Finding Edges With xG (Expected Goals): By now most punters will have heard of xG (Expected Goals). It’s come onto Match Of The Day and Sky Sports now, but are you using xG to find the right bets?
In this article we’ll explain the key indicators for xG and how to correctly apply it to a match in betting terms.
What Is xG (Expected Goals)?
xG is just a way to measure the probability of a goal from a chance created. The range is between 0 and 1, with 1 being the max obviously because it’s equal to a goal! As a general way of understanding what xG is, the average penalty has an xG of 0.78. Although xG doesn’t consider of the player quality when shooting, it is still very accurate.
Some of the variables that get considered are;
- Distance from goal
- Angle of shot
- Shooting foot
- Open play v set piece
- Did the chance come from a cross or through ball
- Was it a rebound or anything like that
A lot of variables come into play, but it’s generally accepted that xG is the best way to understand a football game.
Applying xG To Sports Betting
xG is clearly very helpful from a sports betting point of view. Of course, bets can be unlucky, and we’ve often seen teams with a better xG lose. However, over the long run xG will be reflected in the league table.
The idea is that the final score of the game might not be a proper reflection of how the game went. You can apply the same logic to the league table and many sites actually create a league table using xG.
It also represents the true probability of the chances a team creates. So, imagine a team who dominates procession and has plenty of shots, but the average chance might only be 0.1 per chance and while the other team plays counter-attacking football and might only have “three chances” – those chances might have an xG of 0.5 each and in theory they have had more chance of winning the game. Many punters find this bit hard to understand, but basically it is the quality of the chances versus the quantity.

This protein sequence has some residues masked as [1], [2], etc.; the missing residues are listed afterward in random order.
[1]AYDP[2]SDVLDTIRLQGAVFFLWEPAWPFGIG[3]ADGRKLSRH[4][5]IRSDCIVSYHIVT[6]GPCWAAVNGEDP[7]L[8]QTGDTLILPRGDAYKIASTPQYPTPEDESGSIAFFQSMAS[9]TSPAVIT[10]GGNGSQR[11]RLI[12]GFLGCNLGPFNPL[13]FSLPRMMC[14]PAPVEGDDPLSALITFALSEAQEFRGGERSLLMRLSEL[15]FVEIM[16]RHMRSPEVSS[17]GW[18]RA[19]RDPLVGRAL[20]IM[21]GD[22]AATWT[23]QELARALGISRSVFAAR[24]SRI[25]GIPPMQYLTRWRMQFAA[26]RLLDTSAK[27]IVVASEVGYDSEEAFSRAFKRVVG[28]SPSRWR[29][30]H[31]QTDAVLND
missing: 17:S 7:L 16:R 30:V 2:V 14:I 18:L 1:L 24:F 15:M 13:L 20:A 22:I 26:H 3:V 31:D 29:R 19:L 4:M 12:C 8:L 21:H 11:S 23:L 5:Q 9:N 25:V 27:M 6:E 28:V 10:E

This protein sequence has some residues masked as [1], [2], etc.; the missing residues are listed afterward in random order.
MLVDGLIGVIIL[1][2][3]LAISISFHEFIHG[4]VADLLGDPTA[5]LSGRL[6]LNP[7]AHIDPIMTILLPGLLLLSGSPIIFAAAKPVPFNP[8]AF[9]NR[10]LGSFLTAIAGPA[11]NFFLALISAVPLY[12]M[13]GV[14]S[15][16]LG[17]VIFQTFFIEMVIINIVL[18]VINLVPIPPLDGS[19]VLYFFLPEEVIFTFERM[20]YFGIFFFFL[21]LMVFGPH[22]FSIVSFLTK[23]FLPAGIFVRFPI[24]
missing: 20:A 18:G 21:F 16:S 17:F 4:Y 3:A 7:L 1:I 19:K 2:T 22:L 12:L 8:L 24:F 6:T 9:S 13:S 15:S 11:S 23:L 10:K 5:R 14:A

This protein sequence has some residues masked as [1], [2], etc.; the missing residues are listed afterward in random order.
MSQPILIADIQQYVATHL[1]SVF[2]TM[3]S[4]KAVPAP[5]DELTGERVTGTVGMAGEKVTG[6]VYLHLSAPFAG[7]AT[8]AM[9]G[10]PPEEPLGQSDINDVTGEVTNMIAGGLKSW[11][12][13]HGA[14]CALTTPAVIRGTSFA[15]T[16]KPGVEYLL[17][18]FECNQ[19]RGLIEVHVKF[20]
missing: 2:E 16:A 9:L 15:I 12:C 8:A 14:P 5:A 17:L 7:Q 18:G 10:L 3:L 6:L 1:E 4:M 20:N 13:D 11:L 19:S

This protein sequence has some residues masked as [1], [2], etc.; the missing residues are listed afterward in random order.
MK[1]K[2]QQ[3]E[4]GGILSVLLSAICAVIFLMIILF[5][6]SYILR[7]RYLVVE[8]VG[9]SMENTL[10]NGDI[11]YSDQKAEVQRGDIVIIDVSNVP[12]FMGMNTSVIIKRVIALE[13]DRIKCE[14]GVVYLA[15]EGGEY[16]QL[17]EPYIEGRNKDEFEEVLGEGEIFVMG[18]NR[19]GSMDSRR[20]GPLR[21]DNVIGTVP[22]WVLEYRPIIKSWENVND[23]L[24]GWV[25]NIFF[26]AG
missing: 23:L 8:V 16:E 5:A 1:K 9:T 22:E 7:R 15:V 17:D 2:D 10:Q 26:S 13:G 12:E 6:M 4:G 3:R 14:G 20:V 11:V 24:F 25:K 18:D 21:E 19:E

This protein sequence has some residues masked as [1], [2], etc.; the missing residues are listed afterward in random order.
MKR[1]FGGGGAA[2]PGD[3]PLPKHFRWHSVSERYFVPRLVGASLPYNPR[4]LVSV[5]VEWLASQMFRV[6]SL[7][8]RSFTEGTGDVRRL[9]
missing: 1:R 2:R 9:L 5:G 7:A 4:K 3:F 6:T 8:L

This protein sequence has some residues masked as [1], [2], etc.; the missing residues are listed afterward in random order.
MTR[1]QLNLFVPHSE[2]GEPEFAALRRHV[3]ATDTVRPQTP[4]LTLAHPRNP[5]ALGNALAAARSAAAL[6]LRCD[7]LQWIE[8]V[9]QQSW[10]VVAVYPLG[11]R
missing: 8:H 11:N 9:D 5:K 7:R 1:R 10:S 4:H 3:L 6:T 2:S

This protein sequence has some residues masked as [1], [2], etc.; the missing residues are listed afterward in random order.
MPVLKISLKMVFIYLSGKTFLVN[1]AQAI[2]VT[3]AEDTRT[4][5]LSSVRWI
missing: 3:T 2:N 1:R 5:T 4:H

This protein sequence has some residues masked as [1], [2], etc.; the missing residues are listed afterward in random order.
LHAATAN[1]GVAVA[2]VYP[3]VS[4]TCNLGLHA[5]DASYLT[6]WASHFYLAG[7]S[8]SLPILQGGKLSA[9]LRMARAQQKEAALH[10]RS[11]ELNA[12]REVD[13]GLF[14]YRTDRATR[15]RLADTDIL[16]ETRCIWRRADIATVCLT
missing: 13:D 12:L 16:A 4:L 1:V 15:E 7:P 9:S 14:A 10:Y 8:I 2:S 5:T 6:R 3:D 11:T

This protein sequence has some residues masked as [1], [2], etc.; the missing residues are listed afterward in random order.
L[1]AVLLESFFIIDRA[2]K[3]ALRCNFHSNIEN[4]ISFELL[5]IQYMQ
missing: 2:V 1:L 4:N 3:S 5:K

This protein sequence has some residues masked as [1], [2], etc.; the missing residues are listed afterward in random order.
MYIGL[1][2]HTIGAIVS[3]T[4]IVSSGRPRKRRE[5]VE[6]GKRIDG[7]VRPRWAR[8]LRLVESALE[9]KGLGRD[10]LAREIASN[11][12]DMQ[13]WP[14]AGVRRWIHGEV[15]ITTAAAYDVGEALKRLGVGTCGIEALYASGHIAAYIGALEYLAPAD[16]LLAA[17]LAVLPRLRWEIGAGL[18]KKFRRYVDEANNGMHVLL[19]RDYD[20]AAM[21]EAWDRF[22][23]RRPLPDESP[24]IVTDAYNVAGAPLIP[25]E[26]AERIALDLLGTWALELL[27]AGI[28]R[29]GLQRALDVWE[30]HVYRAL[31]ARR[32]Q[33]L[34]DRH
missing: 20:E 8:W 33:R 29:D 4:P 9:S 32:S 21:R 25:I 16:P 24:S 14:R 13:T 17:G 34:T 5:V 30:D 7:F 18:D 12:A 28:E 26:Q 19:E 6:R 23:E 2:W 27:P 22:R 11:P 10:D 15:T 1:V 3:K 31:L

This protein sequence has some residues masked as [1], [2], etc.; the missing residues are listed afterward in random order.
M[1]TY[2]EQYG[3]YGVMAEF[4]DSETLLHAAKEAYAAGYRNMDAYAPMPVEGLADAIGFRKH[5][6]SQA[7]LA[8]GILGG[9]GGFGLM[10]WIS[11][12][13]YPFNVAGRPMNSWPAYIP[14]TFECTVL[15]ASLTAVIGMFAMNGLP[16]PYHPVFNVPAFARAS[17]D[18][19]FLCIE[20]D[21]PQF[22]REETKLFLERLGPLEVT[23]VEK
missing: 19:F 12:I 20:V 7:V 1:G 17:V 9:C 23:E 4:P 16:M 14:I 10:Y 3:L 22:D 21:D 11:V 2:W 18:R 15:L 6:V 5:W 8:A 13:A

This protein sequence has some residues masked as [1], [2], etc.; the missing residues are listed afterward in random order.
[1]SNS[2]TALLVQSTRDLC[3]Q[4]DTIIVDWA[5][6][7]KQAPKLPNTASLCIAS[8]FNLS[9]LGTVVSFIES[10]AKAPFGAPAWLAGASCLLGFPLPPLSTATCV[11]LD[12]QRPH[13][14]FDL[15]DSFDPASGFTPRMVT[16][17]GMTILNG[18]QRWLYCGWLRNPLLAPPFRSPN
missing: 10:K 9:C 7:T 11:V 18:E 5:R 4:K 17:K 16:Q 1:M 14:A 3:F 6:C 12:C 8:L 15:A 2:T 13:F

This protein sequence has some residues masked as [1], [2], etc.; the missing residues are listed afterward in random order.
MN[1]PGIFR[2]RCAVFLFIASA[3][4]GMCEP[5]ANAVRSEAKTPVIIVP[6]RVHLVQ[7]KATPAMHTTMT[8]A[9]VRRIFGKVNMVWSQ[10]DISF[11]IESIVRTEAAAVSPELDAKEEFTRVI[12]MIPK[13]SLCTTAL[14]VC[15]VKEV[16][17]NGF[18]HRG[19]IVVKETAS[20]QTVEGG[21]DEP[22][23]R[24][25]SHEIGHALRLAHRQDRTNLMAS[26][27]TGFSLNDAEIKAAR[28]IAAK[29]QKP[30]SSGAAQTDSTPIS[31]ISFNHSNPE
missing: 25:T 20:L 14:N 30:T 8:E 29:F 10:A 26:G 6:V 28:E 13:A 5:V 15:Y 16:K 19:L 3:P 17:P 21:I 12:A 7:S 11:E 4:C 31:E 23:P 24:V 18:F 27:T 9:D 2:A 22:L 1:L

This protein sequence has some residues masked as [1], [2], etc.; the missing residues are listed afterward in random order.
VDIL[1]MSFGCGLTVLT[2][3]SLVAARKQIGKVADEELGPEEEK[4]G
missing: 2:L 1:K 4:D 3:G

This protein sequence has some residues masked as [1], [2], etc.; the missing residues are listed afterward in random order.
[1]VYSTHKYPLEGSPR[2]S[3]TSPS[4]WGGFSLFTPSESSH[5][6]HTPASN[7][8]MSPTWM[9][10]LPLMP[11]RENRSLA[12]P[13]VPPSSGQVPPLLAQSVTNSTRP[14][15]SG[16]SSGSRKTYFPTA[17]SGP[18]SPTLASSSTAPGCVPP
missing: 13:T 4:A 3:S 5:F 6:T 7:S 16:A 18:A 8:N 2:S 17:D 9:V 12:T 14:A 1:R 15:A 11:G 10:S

xG is also an incredible way to look at the form when studying a game. For example, if a team has lost their last three games but their xG was actually showing that they should have won those games, you can imagine that they would offer good value in the market. The average punter would assume they are in bad form, but xG would actually show they are playing very well.
With the advancement of xG and general football stats, you can even find what the xG of each player playing is. You can see how helpful this would be for first goalscorer bets etc. You’ll also have team expected goals and expected conceded goals which helps for betting on goal lines likes over 2.5 or under 4.5 goals.
Over all, using xG can only help your sports betting. It’s not hard to understand, and to be honest you don’t fully need to understand how it is calculated just what the xG is! xG is a true reflection of how each team has played, and therefore over the long-term can only point you in the right direction.